Amazon’s top selling laptop doesn’t run Windows or Mac OS, it runs Linux
According to ZDnet, “Amazon’s top selling laptop doesn’t run Windows or Mac OS, it runs Linux”. And that top selling device is the Samsung Series 3 Chromebook. Billed as an ideal second computer just aiming to make it simple to access online services, without the hassle and risk of running another full Windows machine. These devices drop all of the cruft that has accompanied regular laptops on their journey from the swamps, and have just enough local storage to boot a Linux kernel and a stripped down OS based around Google’s Chrome browser, making them thin, light and affordable. And now, we’ve done something cool with it… (more…)
A month’s work since Milestone 1 shows that the new Release Team are hitting their stride, as they have reviewed and checked in more than 470 updated packages, far more than early milestones in previous releases.
Desktops and apps
The biggest update is in LibreOffice, which jumps from 3.5.4 to 3.6.3. This new version of the office suite fixes a lot of annoying bugs and improves DOCX compatibility. Also this release includes a lot of new functionality, like adding the Lanczos image algorithm for resizing, which reduces aliasing in resized images. In Calc, there are several new functions, like support for color scales and data bars in XLSX and ODS document formats. Please check the release notes for a full description of the main fixes and new features.
In a change to policy, KDE 4.10 Beta 2 has been added to Factory already. Usually only finished KDE releases are added, but since more KDE team developers are working on Factory, it made sense to perform early integration and testing in Factory now. So, if everything goes as planned, the final version of openSUSE will arrive in March including KDE 4.10.0 or 4.10.1 (expected in the first week of March). This new version of KDE increases the Qt Quick usage in Plasma Workspaces. In 4.10, additional desktop components are implemented using this declarative technology instead of C++ for greater stability and easier theming. Okular now uses less memory when zooming in on big PDFs, and a new indexer replaces the last Strigi components, allows faster and more reliable indexing of documents. You can expect much more functionality and bug fixing in the final release of KDE 4.10.
Other KDE changes include kwebkitpart 1.3, which adds Access Key support, automatic scrolling and manual spell checking support for forms, as well as on demand plugin loading; and appmenu-qt joins the standard installation, allowing application menus to be shown at the top of the screen or in a menu button on the window border.
After a period of stabilization work, GNOME 3.6.3 found its way into this milestone. The GNOME interface for PackageKit is at version 3.6.1, which fixes a segfault error when a distribution upgrade is available. This GNOME version is better integrated with systemd, and has a new “Airplane Mode”, that switches off all radios, including Bluetooth.
Claws Mail has been updated to 3.9. This little GTK email client and news reader is known for being fast, extensible and easy to configure. It adds IMAP server side search, has several speed-ups and optimizations, a better GnuPG integration and more than thirty bug fixes.
The GNU C library was updated. glibc 2.17 improves ARM and multi-arch subsystems, and adds fixes for crypto bugs. DBUS 1.6.8 includes new service ownership rule possibilities, and many security, bugs, and performance fixes.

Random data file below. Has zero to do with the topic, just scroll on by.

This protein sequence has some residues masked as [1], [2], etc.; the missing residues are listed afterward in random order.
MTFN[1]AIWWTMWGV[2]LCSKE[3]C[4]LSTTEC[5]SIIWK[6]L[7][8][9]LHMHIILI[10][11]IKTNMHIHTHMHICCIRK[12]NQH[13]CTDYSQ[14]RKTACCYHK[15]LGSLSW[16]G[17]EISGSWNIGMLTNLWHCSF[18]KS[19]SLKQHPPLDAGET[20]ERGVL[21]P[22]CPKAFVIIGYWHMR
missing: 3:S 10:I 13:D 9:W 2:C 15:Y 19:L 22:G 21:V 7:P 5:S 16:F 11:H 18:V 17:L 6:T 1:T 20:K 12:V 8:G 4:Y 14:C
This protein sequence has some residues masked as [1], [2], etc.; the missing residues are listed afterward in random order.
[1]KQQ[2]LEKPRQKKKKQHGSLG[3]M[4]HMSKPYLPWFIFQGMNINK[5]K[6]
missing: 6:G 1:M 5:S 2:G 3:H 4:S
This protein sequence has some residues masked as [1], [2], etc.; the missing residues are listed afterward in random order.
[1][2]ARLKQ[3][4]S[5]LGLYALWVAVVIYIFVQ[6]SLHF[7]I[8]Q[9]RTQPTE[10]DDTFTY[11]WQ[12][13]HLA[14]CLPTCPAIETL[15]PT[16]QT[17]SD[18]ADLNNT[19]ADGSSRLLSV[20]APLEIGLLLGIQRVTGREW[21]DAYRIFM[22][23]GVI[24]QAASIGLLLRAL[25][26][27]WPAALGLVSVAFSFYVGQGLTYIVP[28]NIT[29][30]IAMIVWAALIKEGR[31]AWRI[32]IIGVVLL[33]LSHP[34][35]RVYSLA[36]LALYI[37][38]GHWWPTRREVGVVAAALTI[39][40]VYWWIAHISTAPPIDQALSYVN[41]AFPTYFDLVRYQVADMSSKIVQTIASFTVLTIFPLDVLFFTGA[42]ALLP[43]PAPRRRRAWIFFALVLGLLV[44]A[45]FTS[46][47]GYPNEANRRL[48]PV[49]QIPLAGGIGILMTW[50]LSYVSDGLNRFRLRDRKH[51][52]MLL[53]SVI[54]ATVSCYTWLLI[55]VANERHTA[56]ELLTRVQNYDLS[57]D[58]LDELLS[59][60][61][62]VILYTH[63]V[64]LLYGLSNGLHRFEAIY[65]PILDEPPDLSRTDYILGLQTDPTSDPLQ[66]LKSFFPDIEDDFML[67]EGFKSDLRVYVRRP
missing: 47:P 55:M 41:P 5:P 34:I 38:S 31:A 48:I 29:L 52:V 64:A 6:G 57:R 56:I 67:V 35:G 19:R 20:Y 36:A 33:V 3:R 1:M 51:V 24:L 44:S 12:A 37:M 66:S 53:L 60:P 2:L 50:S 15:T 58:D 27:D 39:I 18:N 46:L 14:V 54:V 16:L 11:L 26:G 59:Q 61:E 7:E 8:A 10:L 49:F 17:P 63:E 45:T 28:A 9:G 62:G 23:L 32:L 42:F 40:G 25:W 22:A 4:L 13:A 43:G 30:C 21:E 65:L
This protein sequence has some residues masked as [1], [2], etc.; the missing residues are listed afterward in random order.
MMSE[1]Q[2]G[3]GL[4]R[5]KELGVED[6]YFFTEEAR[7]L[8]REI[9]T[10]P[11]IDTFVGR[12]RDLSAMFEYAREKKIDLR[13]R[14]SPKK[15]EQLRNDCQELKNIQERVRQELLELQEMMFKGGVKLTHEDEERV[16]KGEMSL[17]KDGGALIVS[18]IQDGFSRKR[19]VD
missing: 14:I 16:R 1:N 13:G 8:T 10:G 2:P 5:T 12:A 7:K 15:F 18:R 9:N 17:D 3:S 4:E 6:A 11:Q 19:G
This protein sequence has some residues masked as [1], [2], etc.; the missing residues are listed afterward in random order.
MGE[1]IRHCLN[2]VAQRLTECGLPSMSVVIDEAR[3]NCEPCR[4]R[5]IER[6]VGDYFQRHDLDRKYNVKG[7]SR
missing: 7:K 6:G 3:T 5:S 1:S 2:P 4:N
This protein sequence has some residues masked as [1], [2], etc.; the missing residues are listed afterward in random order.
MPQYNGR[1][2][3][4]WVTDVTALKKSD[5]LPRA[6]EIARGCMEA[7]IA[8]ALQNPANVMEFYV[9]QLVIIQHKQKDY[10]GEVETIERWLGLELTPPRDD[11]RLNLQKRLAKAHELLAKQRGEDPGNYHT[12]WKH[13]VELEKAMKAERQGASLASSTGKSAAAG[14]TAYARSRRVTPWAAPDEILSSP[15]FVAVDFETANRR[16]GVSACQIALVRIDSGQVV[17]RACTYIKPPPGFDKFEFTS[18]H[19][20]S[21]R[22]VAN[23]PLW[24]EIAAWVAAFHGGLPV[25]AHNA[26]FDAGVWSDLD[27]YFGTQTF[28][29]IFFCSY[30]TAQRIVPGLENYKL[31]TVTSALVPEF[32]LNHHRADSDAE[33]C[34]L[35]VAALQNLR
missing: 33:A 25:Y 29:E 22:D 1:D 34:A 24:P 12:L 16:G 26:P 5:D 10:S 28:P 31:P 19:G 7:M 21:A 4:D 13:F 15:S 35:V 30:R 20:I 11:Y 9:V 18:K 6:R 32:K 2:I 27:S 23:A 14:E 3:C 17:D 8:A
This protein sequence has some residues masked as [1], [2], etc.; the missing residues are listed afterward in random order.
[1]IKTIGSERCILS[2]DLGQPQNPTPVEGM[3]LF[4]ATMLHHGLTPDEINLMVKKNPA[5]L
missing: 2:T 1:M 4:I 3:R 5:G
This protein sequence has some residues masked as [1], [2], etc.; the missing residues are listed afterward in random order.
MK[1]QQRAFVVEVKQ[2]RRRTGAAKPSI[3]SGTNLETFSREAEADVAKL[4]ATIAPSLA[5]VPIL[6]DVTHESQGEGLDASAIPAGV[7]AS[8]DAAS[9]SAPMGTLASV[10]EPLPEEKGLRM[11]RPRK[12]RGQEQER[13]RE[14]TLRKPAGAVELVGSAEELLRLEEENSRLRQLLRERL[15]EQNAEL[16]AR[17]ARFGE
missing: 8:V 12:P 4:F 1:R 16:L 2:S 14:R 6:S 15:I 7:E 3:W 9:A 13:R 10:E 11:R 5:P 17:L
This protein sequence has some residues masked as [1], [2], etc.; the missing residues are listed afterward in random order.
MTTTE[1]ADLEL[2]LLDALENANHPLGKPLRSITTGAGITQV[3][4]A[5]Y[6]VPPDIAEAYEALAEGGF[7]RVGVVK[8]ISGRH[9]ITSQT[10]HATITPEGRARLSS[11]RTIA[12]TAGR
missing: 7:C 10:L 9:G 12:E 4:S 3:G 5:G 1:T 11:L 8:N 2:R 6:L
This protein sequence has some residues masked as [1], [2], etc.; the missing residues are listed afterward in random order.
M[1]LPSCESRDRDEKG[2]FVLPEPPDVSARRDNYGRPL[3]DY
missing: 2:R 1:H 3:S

Another updated package is QEMU, which goes from 1.2.0 to 1.3.0. With QEMU we can easily create and run virtual machines. This new version improves live migrations of virtual machines. That means that we can now stop a virtual machine and continue the execution in another place without noticeable problems. QEMU 1.3.0 adds many newly virtualized devices and chipsets.
LLVM is one of those cool projects that everyone knows, but few can exactly say what it is. Fascinate Xmas parties with the knowledge that LLVM is a set of libraries that allow aggressive optimizations of a intermediate ad-hoc language (known as LLVM IR) and the compilation of this language to a specific architecture and processor. Clang is a C / C++ / Objective-C compiler that translate the high level language to this IR language, and is a really fast compiler. If this description interests you, then you’ll be pleased to know that M2 updates LLVM/Clang to 3.2rc2. This version of LLVM improves the Clang diagnostics, this means that we will have better error messages that explain more clearly what mistakes we are making. LLDB is the new command line debugger for LLVM/Clang. It uses the Clang parser for the C++ debugger. And there is a lot of new functionality in the optimizer, like a new high-level loop optimizer and the automatic parallelizer.
Mono 3 now has a complete C# 5.0 compiler, with all the async functionality enabled, and adds interesting optimizations in the garbage collector (mainly for SMP systems) and in the runtime library. This is a big version change, so may cause breakage with Mono 2.10 code.
This milestone comes with a 3.6 kernel, but don’t despair, packages for 3.7 are already cooking.
libzypp 12.5 includes new package management transaction logging features.
As part of the SuSEconfig removal work, permissions now applies changes following installation or upgrade, to ensure new permissions are effective regardless of package installation order.
News fresh from the Factory: the openSUSE Release team has made the openSUSE 12.3 Milestone 1 available for testing and feedback. There has been lots of plumbing in the infrastructure, with most prominently the removal of SuSEconfig – the capitalization of its name should give a hint about its age. If you want to get a taste of the upcoming release or want to help test and develop this awesome, green Linux distribution: come and get it! (more…)